What are the words you’ll use to your pets today? Remember that your words are eternal. Here
are some examples of how to change your words to your pet.
Several years ago, I came across someone whose life wasn’t going too well. She was in a job she hated as an animal control officer.
I can only try to empathize with how a job like this would potentially harm the soul and spirit of someone who doesn’t ever want to kill any living animal. Yet, there are times when animal control officers have to make the decision to take the life of an animal. It could be because of rabies or rabies potential, or a bear that is killing campers or even just getting too close to campers.
The officer had her own border collie and a Labrador Retriever. Both were lovely dogs. The Border Collie was a natural at herding, yet he was confined in his crate during the long hours she worked. Other family members would take him out during the day so it wasn’t a dire type of situation.
Because of the pressures of the job, she took out a lot of her anger and frustration on the Border Collie. Family members reported that she would wield her gun when she came home and say things like, “Rocky, you are one step away from being in the grave!”, “You’re a total loser!”, “You better stay in line or I’m going to take you out!”
Now obviously this was a really bad situation for the dogs but it gives us all something to think about and look at our own behavior. What are our words to our pets? Are we taking out our frustrations on them? What do we think their response to us will be?
In the case mentioned, the dog grew to dislike the owner. He became stubborn, not following her commands and looked at her with disdain instead of with eyes of love. You should also know that he didn’t die a horrible death or anything like that.
But really, what are our words to our pets during the day? When we first awaken in the morning, it may be because the pet has a dire need to go outside. Do we say things like “Again? Geez, That’s all you do is pooh and pee!” or “You are nothing but trouble and work!” Or do we say, “Good morning Gigi! Let’s get you outside to see the sunshine bright and early! You might even catch a few squirrels this morning!”
Do we spend valuable time with our pooch with words such as:
“Wow, you are looking awfully clean today, Kitty! It looks like you’ve been cleaning yourself all day long! Good job!”
“It’s a great day for a car ride – and you’re invited, Ginger!” (You’ll watch her dance around after this one. Dogs love the word invited.)
“Looks like you have a snack attack, Fido! You might need a little more protein to stop that…”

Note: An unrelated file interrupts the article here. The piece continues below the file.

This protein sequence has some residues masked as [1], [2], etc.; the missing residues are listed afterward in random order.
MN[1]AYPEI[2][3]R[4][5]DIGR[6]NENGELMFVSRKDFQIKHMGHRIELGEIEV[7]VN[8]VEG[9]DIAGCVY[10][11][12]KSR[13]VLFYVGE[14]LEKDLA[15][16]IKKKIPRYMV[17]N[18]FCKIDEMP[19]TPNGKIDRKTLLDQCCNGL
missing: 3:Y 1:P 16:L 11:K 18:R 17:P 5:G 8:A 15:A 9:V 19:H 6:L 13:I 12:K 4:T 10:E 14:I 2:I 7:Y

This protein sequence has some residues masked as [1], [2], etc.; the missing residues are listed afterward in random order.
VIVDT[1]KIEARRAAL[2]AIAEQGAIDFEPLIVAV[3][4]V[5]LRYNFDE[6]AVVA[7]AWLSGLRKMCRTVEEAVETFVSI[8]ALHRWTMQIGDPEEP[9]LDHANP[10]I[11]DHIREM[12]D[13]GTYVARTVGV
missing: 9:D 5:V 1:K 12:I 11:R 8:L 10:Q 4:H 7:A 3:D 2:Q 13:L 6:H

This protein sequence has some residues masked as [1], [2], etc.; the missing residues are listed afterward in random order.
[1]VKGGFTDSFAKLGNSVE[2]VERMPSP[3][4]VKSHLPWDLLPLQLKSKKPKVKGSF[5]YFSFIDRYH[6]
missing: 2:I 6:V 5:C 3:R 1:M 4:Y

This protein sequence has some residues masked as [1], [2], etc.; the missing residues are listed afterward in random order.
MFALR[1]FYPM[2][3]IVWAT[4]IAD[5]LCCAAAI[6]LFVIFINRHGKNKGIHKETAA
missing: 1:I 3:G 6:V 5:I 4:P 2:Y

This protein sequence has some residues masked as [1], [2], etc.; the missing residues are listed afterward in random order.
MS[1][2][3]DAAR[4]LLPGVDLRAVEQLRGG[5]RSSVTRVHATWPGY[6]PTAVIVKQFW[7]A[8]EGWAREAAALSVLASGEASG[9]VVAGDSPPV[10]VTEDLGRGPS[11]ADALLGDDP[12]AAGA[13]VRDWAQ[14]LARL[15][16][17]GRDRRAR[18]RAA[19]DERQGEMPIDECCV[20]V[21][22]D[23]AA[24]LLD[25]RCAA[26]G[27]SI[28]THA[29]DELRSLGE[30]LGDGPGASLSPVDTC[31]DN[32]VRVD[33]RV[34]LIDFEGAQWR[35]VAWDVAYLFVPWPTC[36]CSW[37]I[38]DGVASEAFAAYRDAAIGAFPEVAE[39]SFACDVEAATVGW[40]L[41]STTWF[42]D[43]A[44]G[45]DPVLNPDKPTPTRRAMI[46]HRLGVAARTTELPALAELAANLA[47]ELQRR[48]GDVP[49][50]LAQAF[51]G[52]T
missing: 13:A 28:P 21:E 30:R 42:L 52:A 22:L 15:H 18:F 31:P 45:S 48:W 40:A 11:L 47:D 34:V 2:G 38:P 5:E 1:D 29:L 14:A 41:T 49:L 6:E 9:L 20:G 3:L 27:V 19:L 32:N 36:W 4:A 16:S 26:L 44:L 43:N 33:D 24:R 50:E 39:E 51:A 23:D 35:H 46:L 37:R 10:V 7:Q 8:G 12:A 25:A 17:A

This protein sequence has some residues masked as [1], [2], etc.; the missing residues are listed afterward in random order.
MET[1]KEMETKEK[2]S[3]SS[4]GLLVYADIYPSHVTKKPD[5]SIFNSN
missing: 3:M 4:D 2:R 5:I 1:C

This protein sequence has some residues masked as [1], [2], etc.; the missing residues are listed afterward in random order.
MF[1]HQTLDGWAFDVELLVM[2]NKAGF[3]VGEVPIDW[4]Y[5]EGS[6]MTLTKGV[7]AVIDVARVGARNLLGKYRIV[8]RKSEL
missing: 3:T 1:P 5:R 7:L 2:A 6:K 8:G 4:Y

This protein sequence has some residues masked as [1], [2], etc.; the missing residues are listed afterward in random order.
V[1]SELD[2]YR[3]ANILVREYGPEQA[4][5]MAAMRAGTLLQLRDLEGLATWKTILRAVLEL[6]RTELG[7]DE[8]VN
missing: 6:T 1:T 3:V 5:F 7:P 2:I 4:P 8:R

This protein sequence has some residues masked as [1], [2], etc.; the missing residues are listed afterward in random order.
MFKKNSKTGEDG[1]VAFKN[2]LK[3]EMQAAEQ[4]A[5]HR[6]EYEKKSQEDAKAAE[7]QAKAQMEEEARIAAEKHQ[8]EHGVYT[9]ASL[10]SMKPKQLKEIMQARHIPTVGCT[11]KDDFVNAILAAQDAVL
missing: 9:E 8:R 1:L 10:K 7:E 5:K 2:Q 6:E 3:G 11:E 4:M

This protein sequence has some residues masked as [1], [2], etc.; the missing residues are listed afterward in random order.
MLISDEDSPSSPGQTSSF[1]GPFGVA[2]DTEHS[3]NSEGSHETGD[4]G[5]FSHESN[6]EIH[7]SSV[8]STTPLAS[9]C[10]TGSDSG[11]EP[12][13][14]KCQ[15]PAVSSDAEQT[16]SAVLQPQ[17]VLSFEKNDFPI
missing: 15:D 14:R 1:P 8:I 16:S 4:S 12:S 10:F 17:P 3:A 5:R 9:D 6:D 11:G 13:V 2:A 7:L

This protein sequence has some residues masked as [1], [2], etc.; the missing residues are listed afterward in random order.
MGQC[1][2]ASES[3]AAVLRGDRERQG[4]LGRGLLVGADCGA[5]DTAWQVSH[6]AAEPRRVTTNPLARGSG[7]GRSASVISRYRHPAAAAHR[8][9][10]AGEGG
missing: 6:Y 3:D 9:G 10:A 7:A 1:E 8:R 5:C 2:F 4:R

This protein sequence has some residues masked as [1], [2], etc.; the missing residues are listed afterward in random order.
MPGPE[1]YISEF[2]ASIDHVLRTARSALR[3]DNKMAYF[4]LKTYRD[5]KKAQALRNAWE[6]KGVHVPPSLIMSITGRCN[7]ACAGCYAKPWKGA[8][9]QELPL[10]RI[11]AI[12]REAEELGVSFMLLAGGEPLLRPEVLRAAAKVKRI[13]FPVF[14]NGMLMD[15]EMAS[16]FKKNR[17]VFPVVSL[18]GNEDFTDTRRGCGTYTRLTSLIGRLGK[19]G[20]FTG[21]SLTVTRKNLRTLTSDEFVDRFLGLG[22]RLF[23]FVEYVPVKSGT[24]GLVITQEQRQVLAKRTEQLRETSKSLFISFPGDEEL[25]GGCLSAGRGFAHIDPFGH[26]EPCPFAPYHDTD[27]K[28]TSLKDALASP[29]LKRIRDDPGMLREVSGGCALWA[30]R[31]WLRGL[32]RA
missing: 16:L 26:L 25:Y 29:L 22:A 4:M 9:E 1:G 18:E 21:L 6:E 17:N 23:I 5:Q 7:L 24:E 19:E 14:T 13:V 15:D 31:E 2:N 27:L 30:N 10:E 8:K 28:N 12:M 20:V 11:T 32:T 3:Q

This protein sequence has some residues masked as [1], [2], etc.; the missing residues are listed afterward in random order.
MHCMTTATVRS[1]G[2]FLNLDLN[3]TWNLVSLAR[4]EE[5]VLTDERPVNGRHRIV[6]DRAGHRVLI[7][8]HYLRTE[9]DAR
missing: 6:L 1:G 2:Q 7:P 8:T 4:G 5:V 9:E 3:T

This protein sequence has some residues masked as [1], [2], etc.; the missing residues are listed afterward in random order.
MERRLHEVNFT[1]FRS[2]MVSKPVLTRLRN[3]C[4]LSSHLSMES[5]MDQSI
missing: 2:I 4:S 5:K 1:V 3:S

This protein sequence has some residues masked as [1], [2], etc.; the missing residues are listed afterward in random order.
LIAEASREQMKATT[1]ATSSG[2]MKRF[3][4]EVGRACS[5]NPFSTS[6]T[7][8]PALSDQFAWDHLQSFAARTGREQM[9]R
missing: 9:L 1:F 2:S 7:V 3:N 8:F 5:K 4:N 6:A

“What’s up with those squirrels that they’re irritating you so much today?” (instead of “Shut up! I’ve heard enough!”) Seeing the situation from the dog’s perspective is amazing for calming down your nervous system after hearing a lot of barking.)
“What a good appetite! But you ate all our food, Buster! I know I told you I’d share, but you aren’t following the sharing rules.”
“I’ve got something special for you, today!”
“Now this mess is not making me happy. Do you remember the rules we have in this house?”
One time a friend of mine was having major problems with her standard poodle making a mess inside the crate when she left for work. I suggested she explain to the dog what the rules were with love and kindness. “The dog just has to be set straight,” I told her.
She followed the recommendations and said there was an amazing transformation in the dog. She never had an issue with messes in the house after that. She also started to explain a lot more things to her pet. This came in handy, as she had only owned the dog for a few months. The dog needed to know the rules.
Words Define Your Relationships
Pets understand a lot more than what most of us believe. They hear your words – and they take them to heart. You are everything to your pet. You are their entire world, and they will do anything and everything for you. This type of love is not something you’ll find in the human world.
Our words make or break every relationship we have, including with our pets. They act as daggers if they are not encouraging, loving or helpful in any way. But once they are switched to loving words 24/7, there’s a transformation that occurs not only in you but also in the pet’s heart.
I once interviewed an elephant trainer that trained elephants in Reno for the big shows on the stage. He told me that the secret was to let the elephants know you were there for them, not they were there for you. You had to reinforce good behavior and never focus on the bad behavior. You had to use kind words to them so they would trust you and not flatten you. “That’s how I could get those elephants to do ANYTHING,” he said. “They wouldn’t do anything for anyone else…”
What are the words you’ll use to your pets today? Remember that your words are eternal.